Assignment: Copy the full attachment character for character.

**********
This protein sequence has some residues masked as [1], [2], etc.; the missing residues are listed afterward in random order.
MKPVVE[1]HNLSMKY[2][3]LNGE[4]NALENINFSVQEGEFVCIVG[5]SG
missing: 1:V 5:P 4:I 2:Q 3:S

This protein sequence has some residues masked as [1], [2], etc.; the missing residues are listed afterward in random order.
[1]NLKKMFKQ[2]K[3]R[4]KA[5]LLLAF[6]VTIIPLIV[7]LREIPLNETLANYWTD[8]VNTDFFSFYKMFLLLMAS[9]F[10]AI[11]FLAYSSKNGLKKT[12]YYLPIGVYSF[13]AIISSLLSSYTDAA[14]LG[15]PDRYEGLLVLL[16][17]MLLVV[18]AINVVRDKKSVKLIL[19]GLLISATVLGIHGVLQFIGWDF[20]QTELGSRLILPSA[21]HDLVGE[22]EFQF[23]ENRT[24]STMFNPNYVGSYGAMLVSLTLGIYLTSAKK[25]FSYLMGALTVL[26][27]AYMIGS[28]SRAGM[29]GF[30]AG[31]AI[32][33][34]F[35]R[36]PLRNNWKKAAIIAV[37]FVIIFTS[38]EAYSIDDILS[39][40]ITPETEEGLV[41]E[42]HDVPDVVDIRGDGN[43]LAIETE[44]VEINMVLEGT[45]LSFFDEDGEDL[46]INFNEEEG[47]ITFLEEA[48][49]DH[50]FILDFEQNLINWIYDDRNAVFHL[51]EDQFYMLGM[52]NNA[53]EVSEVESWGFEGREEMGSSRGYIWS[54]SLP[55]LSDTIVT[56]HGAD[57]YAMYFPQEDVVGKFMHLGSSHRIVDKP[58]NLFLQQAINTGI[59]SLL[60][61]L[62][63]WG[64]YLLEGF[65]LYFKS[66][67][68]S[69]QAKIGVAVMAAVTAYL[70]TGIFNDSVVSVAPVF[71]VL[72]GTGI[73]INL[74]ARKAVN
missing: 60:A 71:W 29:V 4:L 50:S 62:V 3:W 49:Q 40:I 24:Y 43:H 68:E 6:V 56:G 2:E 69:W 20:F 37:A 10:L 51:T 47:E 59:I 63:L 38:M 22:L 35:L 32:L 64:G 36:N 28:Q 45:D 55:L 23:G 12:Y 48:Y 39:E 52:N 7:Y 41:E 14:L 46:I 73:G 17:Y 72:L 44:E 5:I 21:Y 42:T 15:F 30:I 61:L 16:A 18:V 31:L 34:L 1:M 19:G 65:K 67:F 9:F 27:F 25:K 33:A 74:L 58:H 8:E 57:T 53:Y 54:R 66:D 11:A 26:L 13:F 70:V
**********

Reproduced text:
This protein sequence has some residues masked as [1], [2], etc.; the missing residues are listed afterward in random order.
MKPVVE[1]HNLSMKY[2][3]LNGE[4]NALENINFSVQEGEFVCIVG[5]SG
missing: 1:V 5:P 4:I 2:Q 3:S

This protein sequence has some residues masked as [1], [2], etc.; the missing residues are listed afterward in random order.
[1]NLKKMFKQ[2]K[3]R[4]KA[5]LLLAF[6]VTIIPLIV[7]LREIPLNETLANYWTD[8]VNTDFFSFYKMFLLLMAS[9]F[10]AI[11]FLAYSSKNGLKKT[12]YYLPIGVYSF[13]AIISSLLSSYTDAA[14]LG[15]PDRYEGLLVLL[16][17]MLLVV[18]AINVVRDKKSVKLIL[19]GLLISATVLGIHGVLQFIGWDF[20]QTELGSRLILPSA[21]HDLVGE[22]EFQF[23]ENRT[24]STMFNPNYVGSYGAMLVSLTLGIYLTSAKK[25]FSYLMGALTVL[26][27]AYMIGS[28]SRAGM[29]GF[30]AG[31]AI[32][33][34]F[35]R[36]PLRNNWKKAAIIAV[37]FVIIFTS[38]EAYSIDDILS[39][40]ITPETEEGLV[41]E[42]HDVPDVVDIRGDGN[43]LAIETE[44]VEINMVLEGT[45]LSFFDEDGEDL[46]INFNEEEG[47]ITFLEEA[48][49]DH[50]FILDFEQNLINWIYDDRNAVFHL[51]EDQFYMLGM[52]NNA[53]EVSEVESWGFEGREEMGSSRGYIWS[54]SLP[55]LSDTIVT[56]HGAD[57]YAMYFPQEDVVGKFMHLGSSHRIVDKP[58]NLFLQQAINTGI[59]SLL[60][61]L[62][63]WG[64]YLLEGF[65]LYFKS[66][67][68]S[69]QAKIGVAVMAAVTAYL[70]TGIFNDSVVSVAPVF[71]VL[72]GTGI[73]INL[74]ARKAVN
missing: 60:A 71:W 29:V 4:L 50:S 62:V 3:W 49:Q 40:I 24:Y 43:H 68:E 6:V 56:G 2:E 69:W 20:F 37:A 10:L 51:T 47:E 59:I 63:L 38:M 22:L 35:L 32:L 64:G 36:N 28:Q 45:D 55:L 23:G 12:Y 48:Y 39:E 52:N 7:Y 41:E 14:L 46:I 73:G 17:Y 72:L 44:E 5:I 21:Y 42:T 15:F 30:I 61:L 16:A 18:V 31:L 34:L 1:M 19:G 65:K 67:F 9:F 27:F 25:K 33:A 74:L 58:H 8:E 57:T 53:Y 54:R 66:D 11:A 26:L 13:F 70:V